TheGenealogist has just launched a new collection of British telephone directories. Complementing the early UK Telephone Directory from 1899-1900 that is already available on TheGenealogist, this new release includes the 1907 Post Office National Directory which adds a resource for finding names and addresses before the 1911 census. This directory was published at a time when the telephone was becoming more important to our ancestors. The Post Office’s first coin-operated call box had been installed at London’s Ludgate Circus just the year before, and Trunk (long distance) telephone charges were reduced to half-price for telephone calls made after 7pm and before 7am.

Edwin Ringer old telephone on thegenealogist.co.uk

 

In addition, and at the same time, TheGenealogist has released the 1938 South Wales District Post Office Telephone Directory. The big contrast between this and the earlier directories are that so many more ordinary people had become telephone subscribers. For this reason the directories were by now split up into regions to cope with the large number of names and addresses.

 

  • Containing names and address details for subscribers the telephone directories are a useful resource for discovering ancestors who had a phone
  • Find private names and small businessmen’s addresses. If your ancestor worked as a fishmonger, butcher, ironmonger or bootmaker, then all these and more feature in the fascinating records.
  • The difference between the turn of the century directories and the 1938 South Wales District Directory is marked by the number of new telephone subscribers, so making it possible to find many more ancestor’s names and addresses.

 

In a snapshot example from the 1907 Post Office National Directory we can see that in Cardiff that subscribers included various business including a furniture remover and funeral director, fruit merchants, fishmonger, a commercial traveller and some private individuals.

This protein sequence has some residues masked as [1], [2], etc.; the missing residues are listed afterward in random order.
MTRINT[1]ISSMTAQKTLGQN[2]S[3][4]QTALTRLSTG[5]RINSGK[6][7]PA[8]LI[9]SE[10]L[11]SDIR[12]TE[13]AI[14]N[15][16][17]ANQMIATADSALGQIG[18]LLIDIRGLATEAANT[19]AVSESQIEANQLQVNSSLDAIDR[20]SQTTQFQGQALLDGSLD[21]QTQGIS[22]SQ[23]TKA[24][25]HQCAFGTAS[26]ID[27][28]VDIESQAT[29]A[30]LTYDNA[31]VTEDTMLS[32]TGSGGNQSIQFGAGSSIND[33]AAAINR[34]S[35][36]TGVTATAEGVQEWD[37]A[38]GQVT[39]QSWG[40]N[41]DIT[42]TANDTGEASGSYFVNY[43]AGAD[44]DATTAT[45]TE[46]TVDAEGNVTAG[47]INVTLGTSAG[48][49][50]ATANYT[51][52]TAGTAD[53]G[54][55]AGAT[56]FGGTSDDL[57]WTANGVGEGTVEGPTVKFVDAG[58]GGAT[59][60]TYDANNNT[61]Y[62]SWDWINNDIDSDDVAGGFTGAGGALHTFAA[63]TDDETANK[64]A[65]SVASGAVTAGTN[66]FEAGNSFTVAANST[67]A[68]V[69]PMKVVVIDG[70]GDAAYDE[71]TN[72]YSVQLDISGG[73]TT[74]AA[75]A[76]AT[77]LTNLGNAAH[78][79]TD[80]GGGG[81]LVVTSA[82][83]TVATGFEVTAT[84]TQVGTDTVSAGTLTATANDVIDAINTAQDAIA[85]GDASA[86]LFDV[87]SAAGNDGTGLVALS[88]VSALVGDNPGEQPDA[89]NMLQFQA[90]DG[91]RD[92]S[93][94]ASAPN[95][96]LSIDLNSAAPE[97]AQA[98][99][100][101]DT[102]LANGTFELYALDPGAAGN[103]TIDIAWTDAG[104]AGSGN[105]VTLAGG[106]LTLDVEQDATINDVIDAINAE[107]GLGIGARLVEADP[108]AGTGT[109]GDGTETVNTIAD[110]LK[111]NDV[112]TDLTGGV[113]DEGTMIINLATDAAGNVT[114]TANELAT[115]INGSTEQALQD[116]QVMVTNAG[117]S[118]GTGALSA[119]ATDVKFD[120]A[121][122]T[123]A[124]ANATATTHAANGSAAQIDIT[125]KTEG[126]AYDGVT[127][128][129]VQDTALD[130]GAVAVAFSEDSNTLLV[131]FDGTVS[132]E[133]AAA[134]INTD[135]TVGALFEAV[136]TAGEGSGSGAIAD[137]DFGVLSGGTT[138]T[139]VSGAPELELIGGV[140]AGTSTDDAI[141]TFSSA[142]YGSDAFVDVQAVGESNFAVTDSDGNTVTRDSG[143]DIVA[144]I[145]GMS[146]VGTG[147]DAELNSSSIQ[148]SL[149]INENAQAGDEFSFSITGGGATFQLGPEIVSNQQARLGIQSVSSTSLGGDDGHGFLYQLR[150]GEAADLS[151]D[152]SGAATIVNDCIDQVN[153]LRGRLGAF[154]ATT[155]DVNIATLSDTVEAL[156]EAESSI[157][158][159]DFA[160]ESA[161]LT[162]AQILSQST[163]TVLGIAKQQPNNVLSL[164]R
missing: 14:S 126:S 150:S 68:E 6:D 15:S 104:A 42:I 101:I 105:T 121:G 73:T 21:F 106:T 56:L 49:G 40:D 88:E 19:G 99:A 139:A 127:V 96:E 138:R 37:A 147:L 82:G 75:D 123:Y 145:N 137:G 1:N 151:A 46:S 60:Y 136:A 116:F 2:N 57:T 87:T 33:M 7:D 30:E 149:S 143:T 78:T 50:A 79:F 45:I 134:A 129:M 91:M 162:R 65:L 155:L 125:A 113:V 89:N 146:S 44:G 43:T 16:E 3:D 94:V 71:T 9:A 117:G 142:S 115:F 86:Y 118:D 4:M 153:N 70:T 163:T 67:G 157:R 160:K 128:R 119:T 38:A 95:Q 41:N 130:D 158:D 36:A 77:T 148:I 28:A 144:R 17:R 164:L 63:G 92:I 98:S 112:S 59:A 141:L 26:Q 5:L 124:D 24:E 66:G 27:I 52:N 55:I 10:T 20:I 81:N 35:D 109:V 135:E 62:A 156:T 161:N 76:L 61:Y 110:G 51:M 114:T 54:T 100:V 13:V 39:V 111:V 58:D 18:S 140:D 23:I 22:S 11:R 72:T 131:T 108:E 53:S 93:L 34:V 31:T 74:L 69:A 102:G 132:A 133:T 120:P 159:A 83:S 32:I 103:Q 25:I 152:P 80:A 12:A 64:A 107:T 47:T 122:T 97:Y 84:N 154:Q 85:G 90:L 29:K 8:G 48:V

1907 P O Telephone Cardiff

1907 Post Office National Directory.

 

By the late 1930s the various regions now contained tightly packed names and addresses with many more private subscribers for the family historian to research.

Post Office Telephone Directory Cardiff 1938

1938 Post Office Directory for Cardiff.

 

TheGenealogist has also just released online the United States WWII Prisoner of War records to compliment those that are already online for British and former Empire Prisoners of War of the Germans in WWI and WWII.

  • These new records reveal the names of U.S. military as well as U.S. and some Allied civilians who were prisoners of war and internees
  • Covering the years 1942 – 1947, Prisoners of both Germany and Japan are included in this collection
  • The record for each prisoner provides:
    • Name
    • Casualty status
    • Rank
    • Service number
    • PoW camp
    • Regiment, branch of service or civilian status
    • Home town or place of enlistment
    • Date reported
    • Race
    • State of residence

 

Example

Searching these PoW records we can find Robert  A. “Bob” Hoover, the former air show pilot and United States Air Force test pilot. Known as the “pilot’s pilot”, Hoover transformed aerobatic flying in his time and many in the world of aviation saw him as one of the greatest pilots ever to have lived. In the Second World War he was a fighter pilot.

Bob_Hoover_Photo_D_Ramey_Logan

Robert A “Bob” Hoover by WPPilot (Own work)

[CC BY-SA 3.0 (http://creativecommons.org/licenses/by-sa/3.0)], via Wikimedia Commons